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World War II love letter professes love of one soldier for another

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  1. A hat tip to http://www.lettersofnote.com/ where this was just republished might have been a nice idea.

  2. What a read. You can’t help but smile through all the memories he talks about, and then you’re confronted with that sad end. He must have been heartbroken.

  3. ColinJones 1 Mar 2013, 2:36pm

    I saw a TV drama once about two gay WW2 soldiers which was very poignant,nice to hear something similar which is true.

    1. ColinJones 1 Mar 2013, 2:40pm

      I should have said interesting rather than nice.

  4. That letter is very sad. Poor men. Brian Keith must have had to carry the burden of grief all alone :-(

  5. So beautiful. What more can anyone say.

  6. Brought a lump to my throat and a tear to my eye reading that.

  7. I cried reading this letter. As the song say’s Love is a many splendid thing.

    1. ‘splendoured’, not ‘splendid’. That is why the adverb is ‘many’ and not ‘very’. The structure is parallel to ‘many-sided’.

      1. Sorry – I meant of course that the adjective ‘many’ is used instead of the adverb ‘very’.

        1. nobody likes a know-it-all.

          1. Agreed that’s just belittling and undermining Danny’s comment

    2. Indeed.

      1. This was in response to Danny’s comment.

  8. Jim middle tn 1 Mar 2013, 3:16pm

    a love cherished …memories that i hope found the way to ease the grief of Mr keith’s loss .. and this needs to be a novel .. then a movie .. I knew from the start the end of the letter . but still tears where shed
    a love like this is a grand thing .. I hope Mr Keith went on to a happy and great life
    this is why we need to keep the fight going for equality in marriage and our rights . so that loves like this can be shown to be the best thing in life ..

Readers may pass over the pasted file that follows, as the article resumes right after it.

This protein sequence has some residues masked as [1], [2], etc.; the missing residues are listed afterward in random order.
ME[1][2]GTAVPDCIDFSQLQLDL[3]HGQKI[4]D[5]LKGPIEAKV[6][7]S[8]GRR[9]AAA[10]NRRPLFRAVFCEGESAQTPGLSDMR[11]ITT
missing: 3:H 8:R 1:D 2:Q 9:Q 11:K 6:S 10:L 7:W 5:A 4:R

9. Beautiful!! So many have asked for evidence of same gendered love out of the past and this is the most wonderful expression of just that.

  10. tears in my eyes, this is so beautiful. Letters of Note is a really great website, and has loads of fascinating and poignant letters. I think this is the only one that has actually made me cry, though. And yes, it should totally be made into a film and/or a novel.

  11. What an utterly beautiful letter!

    It’s a pity that the actual date of its writing has not been given in the article.

  12. A masterfully and movingly written letter. Historically priceless.

  13. Brett Gibson 1 Mar 2013, 4:09pm

    Oh my fucking god I just cried like a bitch. This is such a sad story, bless them both. So well worded, truly conveys love. I feel for them never getting to live a life together that they wanted. If there is a heaven, I’m sure these two will have found each other. Rest in peace, brave heroes. xXx

    1. One could flesh out a movie script just from this letter!

      1. Neil Phelps 1 Mar 2013, 4:17pm

        Moving and truly wonderful.

      2. Christopher in Canada 1 Mar 2013, 4:21pm

        Is the letter considered public domain? Would Keith’s estate need to be contacted to obtain the rights? This could be the next big gay movie…

        1. I’d love to know, because I would very much love to set this to (contemporary classical) music.

  14. Neil Phelps 1 Mar 2013, 4:20pm

    Truly moving and wonderful.

  15. As homosexuality was illegal then, I just wonder if Mr Keith was able to share his story with someone understanding – or, did he have to keep it all to himself. Perhaps he wrote the letter to help him express the memories locked in his head. It’s very sad and is a reminder of a time when life was very different for us. I wish we could find out what became of Mr Keith.

    1. Brian Keith went on to star in a few movies and TV shows. He was Uncle Bill on Family Affair and the dad in The Parent Trap (Haley Mills version).

      1. Brucelaidlaw 1 Mar 2013, 10:05pm

        I’m no expert, but Brian Keith of Family Affair was in the Marine Corps and served as a radio-gunner in a two-man dive bomber. The letter reads like its from a land based soldier. (Brian Keith was also married three times and fathered four children, though that doesn’t prove anything!)